There are always risks associated with general anesthesia. We monitor our patients very closely and rarely have anesthetic complications; however, there is always a risk, even in a young healthy pet.
How can I reduce the risk of post-operative complications in my dog following cataract surgery?
Have your dog's eyes evaluated by a veterinary ophthalmologist as soon as cataracts are suspected (especially if your dog is diabetic) - DO NOT wait until the lens is completely opaque and the eye is blind.
Follow all treatment directions correctly and faithfully.
Bring your dog to all recommended post-operative recheck visits with your ophthalmologist. Routine post-operative recheck visits with your ophthalmologists are needed for the rest of your dog's life to improve the long term success rate of surgery.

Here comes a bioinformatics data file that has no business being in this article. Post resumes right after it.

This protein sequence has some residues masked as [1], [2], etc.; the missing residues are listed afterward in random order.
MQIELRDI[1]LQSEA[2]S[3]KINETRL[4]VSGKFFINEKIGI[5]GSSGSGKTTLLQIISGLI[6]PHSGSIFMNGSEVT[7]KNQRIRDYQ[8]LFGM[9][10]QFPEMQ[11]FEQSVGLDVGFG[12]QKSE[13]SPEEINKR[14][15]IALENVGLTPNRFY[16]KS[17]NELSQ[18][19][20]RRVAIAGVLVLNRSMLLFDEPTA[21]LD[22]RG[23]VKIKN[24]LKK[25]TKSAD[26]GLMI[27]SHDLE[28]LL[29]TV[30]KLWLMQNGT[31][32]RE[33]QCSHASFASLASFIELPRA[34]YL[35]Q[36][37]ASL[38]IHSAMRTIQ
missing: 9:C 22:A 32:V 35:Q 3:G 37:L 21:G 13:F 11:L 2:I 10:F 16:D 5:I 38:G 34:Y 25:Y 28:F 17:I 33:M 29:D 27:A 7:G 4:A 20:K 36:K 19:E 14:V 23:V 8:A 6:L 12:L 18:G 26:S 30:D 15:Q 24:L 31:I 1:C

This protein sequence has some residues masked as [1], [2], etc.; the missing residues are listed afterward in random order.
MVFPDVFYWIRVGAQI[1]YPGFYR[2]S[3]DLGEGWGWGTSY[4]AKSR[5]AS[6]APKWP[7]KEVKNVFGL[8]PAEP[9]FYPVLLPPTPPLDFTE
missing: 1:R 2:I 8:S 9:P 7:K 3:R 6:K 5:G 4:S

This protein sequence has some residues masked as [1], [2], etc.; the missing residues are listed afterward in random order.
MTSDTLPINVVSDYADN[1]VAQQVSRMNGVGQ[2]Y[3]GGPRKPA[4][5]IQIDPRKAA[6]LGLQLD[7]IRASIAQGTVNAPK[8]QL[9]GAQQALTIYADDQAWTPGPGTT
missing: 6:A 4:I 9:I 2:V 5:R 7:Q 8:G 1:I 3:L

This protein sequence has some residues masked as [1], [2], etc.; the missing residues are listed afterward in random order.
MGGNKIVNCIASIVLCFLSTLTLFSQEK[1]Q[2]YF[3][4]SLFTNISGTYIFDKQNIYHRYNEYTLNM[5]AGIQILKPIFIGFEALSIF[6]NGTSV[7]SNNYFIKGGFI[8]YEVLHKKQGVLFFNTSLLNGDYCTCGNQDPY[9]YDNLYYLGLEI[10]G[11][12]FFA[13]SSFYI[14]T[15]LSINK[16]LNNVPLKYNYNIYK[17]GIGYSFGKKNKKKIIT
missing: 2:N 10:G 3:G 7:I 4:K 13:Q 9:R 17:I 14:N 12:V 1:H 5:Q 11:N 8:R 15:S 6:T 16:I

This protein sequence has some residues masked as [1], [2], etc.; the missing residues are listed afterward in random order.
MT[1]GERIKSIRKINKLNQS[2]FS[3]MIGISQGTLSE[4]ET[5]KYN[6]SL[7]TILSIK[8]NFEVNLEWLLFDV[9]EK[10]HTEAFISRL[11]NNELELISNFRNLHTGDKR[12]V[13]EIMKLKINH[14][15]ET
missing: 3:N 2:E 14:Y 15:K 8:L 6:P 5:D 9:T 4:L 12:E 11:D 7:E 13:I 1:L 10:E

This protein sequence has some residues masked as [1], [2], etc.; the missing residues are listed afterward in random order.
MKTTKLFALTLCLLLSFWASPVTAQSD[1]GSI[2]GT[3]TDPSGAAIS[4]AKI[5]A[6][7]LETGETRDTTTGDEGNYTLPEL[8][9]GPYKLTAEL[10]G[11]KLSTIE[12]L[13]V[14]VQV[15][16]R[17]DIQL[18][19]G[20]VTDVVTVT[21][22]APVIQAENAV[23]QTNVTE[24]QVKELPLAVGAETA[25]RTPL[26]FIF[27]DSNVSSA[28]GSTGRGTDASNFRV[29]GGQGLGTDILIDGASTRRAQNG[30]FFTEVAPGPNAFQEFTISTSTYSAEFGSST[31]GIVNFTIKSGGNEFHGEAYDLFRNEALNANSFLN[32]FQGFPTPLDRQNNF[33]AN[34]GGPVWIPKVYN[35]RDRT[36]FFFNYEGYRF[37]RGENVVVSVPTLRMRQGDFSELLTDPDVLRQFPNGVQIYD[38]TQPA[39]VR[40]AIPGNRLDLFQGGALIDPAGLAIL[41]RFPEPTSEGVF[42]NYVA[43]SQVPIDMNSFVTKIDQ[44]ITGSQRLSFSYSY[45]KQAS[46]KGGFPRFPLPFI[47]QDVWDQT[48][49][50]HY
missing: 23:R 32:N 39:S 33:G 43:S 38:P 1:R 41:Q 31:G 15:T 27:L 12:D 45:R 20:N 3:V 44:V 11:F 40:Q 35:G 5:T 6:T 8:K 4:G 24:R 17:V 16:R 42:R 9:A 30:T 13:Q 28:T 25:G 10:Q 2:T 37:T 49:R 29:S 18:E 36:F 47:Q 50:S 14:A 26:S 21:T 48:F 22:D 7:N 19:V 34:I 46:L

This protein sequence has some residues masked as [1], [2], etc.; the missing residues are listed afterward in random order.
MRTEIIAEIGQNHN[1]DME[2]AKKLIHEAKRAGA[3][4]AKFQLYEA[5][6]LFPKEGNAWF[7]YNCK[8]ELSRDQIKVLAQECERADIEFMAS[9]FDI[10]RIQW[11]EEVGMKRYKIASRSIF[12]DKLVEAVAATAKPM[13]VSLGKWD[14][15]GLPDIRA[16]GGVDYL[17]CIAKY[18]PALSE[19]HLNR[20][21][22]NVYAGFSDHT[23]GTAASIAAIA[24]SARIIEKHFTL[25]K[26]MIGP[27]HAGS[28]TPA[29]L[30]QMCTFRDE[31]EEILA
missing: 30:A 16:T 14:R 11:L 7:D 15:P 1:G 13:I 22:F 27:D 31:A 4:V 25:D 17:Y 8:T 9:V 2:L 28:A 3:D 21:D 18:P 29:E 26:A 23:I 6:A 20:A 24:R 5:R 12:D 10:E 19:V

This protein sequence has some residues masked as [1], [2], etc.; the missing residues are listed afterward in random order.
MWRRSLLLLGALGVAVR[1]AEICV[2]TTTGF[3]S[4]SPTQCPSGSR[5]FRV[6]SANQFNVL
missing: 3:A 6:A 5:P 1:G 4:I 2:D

Call your ophthalmologist if you suspect any changes in your dog's eye such as squinting, increased discharge, persistent redness, cloudiness, rubbing or decreased vision.
Successful cataract surgery depends on a great team effort over the lifespan of your pet!
A willing patient - your dog must allow itself to be treated with both oral and topical medications, and must allow its eyes to be examined by an ophthalmologist.
A dedicated owner - who can follow treatment instructions and bring the patient for all scheduled ophthalmic examinations and call our office with any concerns.
A dedicated ophthalmologist and staff - who are available when you need them.
A dedicated family veterinarian - who is able to refer your dog to an ophthalmologist and work with you and the ophthalmologist to ensure that your dog is as healthy as possible.
We look forward to working closely with you and your veterinarian to restore your pet's vision and improve his/her quality of life! Please call us if you have any further questions regarding cataract surgery.